Pay no attention to that printing press behind the curtain.
Inflation, created in the capital but felt across the country, finds Washingtonians trying to dissuade Americans from believing its existence. A parlor game among political officeholders and their journalistic boosters sees them gaslighting anyone noticing that Hey, this sandwich still tastes like roast beef but its cost feels like filet mignon. The New Republic, for instance, titles a piece by a pod person masquerading as Bruce Bartlett: “Washington’s Inflation Hysteria Is Fueled by Corporate Greed.”
In reality, government greed fuels inflation.
The Federal Reserve’s balance sheet more than doubled in the last 18 months. It now approaches $8 trillion. In other words, the Federal Reserve owns an amount worth about 36 percent of the U.S. economy.
The vast majority of the central bank’s holdings revolve around securities purchased to fund the federal government. When the treasury needs money, it no longer turns to China or Japan or individual bond-market investors. The amount demanded rises above what the market can bear and with the return on a 10-year Treasury note at 1.6 percent — a full point lower than the consumer price index used to gauge the symptoms of inflation — how could the federal government turn to suckers investors to fund its largesse? Nobody wants a guarantee of lost value on an investment even for the privilege of giving the government money, especially an investment whose direct byproduct further devalues the investment (and the currency). Instead, the Fed cranks its printing presses — actual, digital, and otherwise — to monetize deficit spending.
The downside of such a rapid expansion of the money supply involves a devaluing of the dollars in our pockets. We see evidence of this at the cash register, which merely delivers the bad news created by central bankers. Don’t kill the messenger.
Gasoline prices rose 9 percent during March and 22.5 percent over the last year. The price of 9-millimeter ammunition has tripled since 2019. Lumber prices tripled since last year. Prices for used vehicles increased since March of last year by 9.4 percent, tobacco by 6.3 percent, and by 5.4 percent protein pals meat, fish, poultry, and eggs.
Supply-and-demand factors within those sectors help explain the spikes just as those within the travel industry help explain the sharp dip in prices for airline tickets. But the micro trends should not obscure the macro one. The federal government’s demand for the creation of new money to fund various pandemic bailouts and its other gargantuan budgetary concerns devalues our money. Did ExxonMobil raise gas prices in response to increased demand, or did the Federal Reserve dilute the dollar that pays at the pump in response to increased demand from Congress for money to fund its schemes?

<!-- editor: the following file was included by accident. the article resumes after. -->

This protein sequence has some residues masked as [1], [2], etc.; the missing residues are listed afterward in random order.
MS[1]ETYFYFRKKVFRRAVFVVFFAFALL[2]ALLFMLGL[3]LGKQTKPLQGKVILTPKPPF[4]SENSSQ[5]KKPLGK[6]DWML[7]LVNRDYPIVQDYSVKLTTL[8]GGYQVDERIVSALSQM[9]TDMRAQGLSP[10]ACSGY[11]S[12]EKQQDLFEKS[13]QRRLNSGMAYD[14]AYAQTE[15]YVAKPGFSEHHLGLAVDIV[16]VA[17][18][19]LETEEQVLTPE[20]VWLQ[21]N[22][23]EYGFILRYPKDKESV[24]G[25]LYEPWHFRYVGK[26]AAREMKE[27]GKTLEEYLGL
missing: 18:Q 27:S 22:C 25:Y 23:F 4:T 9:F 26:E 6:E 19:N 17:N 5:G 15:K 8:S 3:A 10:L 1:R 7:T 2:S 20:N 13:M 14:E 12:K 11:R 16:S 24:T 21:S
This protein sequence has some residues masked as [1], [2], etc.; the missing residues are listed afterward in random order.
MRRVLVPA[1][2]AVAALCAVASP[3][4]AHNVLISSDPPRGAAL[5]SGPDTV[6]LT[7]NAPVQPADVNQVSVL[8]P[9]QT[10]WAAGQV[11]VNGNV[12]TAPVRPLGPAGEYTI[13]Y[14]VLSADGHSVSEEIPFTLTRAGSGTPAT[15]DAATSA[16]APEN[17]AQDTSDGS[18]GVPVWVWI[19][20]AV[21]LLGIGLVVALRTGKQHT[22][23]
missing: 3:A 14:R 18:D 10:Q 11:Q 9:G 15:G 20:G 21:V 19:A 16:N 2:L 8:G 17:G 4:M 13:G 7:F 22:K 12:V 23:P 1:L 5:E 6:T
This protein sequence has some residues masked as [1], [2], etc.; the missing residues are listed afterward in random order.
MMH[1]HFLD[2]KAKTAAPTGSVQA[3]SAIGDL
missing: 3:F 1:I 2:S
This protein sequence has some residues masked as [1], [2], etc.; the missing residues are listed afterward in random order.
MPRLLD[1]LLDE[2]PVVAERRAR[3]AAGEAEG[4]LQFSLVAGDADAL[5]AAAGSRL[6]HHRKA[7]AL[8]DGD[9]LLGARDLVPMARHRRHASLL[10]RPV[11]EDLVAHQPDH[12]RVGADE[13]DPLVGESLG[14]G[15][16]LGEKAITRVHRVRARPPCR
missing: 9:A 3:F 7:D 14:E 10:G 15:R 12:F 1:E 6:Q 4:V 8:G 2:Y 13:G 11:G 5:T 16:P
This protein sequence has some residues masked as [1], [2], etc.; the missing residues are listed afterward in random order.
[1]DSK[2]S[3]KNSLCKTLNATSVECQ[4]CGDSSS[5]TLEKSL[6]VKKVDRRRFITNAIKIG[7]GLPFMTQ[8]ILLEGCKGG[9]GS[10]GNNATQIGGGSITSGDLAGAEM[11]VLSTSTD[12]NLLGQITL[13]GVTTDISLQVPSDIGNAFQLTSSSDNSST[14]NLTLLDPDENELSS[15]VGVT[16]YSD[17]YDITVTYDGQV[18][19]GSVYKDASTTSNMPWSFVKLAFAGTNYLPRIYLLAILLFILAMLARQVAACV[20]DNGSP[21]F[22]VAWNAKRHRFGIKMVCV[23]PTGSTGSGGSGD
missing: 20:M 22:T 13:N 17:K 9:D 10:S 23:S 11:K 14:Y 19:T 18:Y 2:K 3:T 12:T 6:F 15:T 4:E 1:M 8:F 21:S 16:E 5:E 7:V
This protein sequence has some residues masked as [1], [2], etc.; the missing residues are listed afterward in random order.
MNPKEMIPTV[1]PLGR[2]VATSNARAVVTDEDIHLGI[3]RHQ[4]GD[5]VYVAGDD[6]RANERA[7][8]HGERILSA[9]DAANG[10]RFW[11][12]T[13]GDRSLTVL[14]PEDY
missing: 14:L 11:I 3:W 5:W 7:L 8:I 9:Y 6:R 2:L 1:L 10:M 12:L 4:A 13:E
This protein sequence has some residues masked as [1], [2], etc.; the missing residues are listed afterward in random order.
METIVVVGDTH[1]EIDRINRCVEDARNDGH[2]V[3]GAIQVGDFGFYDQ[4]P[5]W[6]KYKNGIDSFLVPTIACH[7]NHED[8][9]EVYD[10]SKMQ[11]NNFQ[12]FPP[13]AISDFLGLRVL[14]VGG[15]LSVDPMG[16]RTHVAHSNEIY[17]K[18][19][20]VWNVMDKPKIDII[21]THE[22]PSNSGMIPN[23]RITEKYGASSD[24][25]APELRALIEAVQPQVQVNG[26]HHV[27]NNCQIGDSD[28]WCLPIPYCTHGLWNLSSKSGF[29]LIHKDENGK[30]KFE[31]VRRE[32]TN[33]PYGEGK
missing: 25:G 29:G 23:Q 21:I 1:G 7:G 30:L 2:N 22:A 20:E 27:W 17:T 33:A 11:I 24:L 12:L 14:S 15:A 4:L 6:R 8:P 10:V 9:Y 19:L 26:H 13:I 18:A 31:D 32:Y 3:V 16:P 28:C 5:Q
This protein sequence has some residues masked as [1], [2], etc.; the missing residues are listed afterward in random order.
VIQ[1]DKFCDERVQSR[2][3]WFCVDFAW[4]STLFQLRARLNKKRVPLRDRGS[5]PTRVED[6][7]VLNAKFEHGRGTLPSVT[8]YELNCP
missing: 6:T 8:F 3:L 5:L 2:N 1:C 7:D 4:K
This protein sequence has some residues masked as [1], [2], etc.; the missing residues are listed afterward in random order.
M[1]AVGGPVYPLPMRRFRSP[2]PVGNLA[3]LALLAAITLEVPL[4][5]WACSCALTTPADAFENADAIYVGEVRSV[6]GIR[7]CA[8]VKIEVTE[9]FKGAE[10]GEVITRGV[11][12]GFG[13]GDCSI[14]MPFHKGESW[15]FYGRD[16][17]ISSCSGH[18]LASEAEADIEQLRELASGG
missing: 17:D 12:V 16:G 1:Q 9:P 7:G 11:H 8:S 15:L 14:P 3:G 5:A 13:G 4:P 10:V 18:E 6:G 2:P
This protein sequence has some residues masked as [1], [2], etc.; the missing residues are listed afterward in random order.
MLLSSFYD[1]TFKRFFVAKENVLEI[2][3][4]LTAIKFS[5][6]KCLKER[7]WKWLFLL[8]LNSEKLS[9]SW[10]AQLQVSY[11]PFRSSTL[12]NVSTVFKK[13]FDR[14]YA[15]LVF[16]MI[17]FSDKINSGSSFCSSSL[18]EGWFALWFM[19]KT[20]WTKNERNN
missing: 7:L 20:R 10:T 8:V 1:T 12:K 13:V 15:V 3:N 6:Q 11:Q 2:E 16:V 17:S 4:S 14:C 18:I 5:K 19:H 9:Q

Both, of course, occurred.
The Fed downplays the problem for self-serving reasons. The central bank features a dual mandate of maximum employment and stable prices, which a decade or so ago it pegged to 2 percent inflation. March witnessed the largest jump in month-to-month consumer prices in almost a decade, and the annual consumer price index landed 30 percent above at 2.6 percent where the Fed says it wants it. But chairman Jerome Powell doubts that high inflation sticks around on a “sustainable basis.” He said on 60 Minutes this week, “We do have the ability to wait to see real inflation, and that’s what we plan on doing.”
But real inflation occurs when the money supply overexpands, not when we experience sticker shock. The latter merely serves as a symptom of the former, and in cash-hoarding and business-banning situations — the imperfect storm that characterized the pandemic — inflation takes time to become apparent in the checkout line.
Now that Washington wants a $2.25 trillion bill that includes a leftist wish-list under the polling-popular banner of “infrastructure,” the votaries of big government seek to convince that big government’s demands on the federal reserve do not influence inflation at all. Given that the Treasury revenues fell $660 billion short of outlays in March and the deficit for the first half of the fiscal year reached $1.7 trillion, this case seems tough to make.
The laws of supply and demand apply not merely to gasoline and lumber and housing but to money, too. When central bankers expand the money supply so rapidly as to more than double the securities holdings of the Federal Reserve since September of 2019, this necessarily devalues the money in our accounts, under our mattresses, and in our old shoe boxes.
“There is one and only one basic cure for inflation,” Nobel Prize–winning economist Milton Friedman imparted 44 years ago, “slowing monetary growth.”
The first step in slowing monetary growth involves reining in the fiscal side. The Fed sugar-rushed the money supply because the politicians demanded money that neither the taxpayers nor securities investors would or could give them. They need more money to fund the misnamed infrastructure bill. So they need to lie about the existence of inflation and what actually causes it.
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